Like most of our Disney Princesses, Jasmine longs for something more. In her case, that something more is her desire for agency, so she can make her own choices. She wants to choose where to go, rather than being stuck behind the palace walls. She wants to marry for love rather than business. And more importantly, she just wants people to listen to her and respect her choices. Jafar doesn’t do that. Her father also doesn’t do that, at first, anyway, but he comes around eventually. The first person who respects her and listens to her is Aladdin, and guess what? He’s the guy she ends up falling in love with because of that.
I just love her and how much she loves herself, and how Disney wasn’t afraid to give us a heroine who is cunning and a little bit snarky and also incredibly confident and stubborn. Like Ariel and Belle did before her, Jasmine paves the way for the princesses that come after her, and that’s part of why I ❤ her so much.
3. Two fully fleshed out dual protagonists who build on what’s come before them, and create an even stronger foundation for future characters.
First we had Phillip and Aurora. Next came Eric and Ariel. While Phillip and Eric got quite a bit of development, and we spend a bit of the movie with them, The Little Mermaid focused more on Ariel, and as for Sleeping Beauty… well, quite honestly Phillip could’ve been a bit more fleshed out as a character, considering the fact that he’s pretty voiceless in the second half.
Beauty and the Beast comes after those, and we get so much wonderful development for both Belle and the Beast. The Beast is probably the first prince with a character arc, which is very important, because that builds on Aladdin, where we have two main characters with pretty equally split screen-time and two very strong character arcs.
Aladdin wants people to see him for who he really is, not just as a street rat. We even get a whole song about this, which I am embedding below because it gives me lots of feelings:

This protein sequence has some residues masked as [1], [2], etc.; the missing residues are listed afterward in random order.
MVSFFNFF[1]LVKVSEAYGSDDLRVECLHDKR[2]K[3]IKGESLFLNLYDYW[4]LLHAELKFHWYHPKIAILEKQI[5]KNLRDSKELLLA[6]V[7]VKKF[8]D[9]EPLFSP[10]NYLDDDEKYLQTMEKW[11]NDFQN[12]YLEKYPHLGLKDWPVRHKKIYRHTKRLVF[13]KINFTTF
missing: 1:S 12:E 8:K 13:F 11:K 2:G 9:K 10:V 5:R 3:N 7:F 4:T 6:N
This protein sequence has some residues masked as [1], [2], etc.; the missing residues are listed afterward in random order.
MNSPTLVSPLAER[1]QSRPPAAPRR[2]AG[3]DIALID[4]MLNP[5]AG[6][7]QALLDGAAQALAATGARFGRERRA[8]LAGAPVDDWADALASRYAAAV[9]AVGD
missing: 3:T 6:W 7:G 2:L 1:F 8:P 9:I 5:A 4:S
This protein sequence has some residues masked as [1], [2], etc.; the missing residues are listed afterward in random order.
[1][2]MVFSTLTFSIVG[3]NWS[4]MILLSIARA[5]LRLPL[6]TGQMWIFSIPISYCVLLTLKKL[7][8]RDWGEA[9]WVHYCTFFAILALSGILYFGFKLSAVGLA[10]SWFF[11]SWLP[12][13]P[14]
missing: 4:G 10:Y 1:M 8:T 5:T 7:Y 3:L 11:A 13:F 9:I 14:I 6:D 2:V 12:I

Jasmine wants to gain some agency and learn about life behind the palace walls. She doesn’t have a song. However, we do get this really awesome discussion with her dad, which basically amounts to an ‘I want’ chat, where Jasmine lays down the law with her father and tells him that she wants to marry for love, and she loathes the rules that bind her.
The musical also has this amazing song that kind of sums this up in a song called “These Palace Walls:”
We spend a pretty equal amount of time jumping between Jasmine and Aladdin, and when they finally meet, we’re rooting for them to get together because they’re both awesome. More importantly, we the audience have gotten to know both characters well at this point, and thus we’ve invested in their journeys going forward. We want them both to have their own happy ending. We want Jasmine to get that agency and freedom she desires. We want Aladdin to realize that he’s more than the label he’s been given, and to find someone who can see past that and love him for him. Heck, we even care about more minor characters like the Genie and his want to be free.
The character development and dual arcs in Aladdin set the tone for future Disney movies like Tangled, where we get more focus on each side of the couple. It’s pretty awesome how all of Disney’s animation builds on itself, isn’t it? Nowhere is this more evident than in the romance between Aladdin and Jasmine, our most fully realized pairing thus far of the Disney Princess films.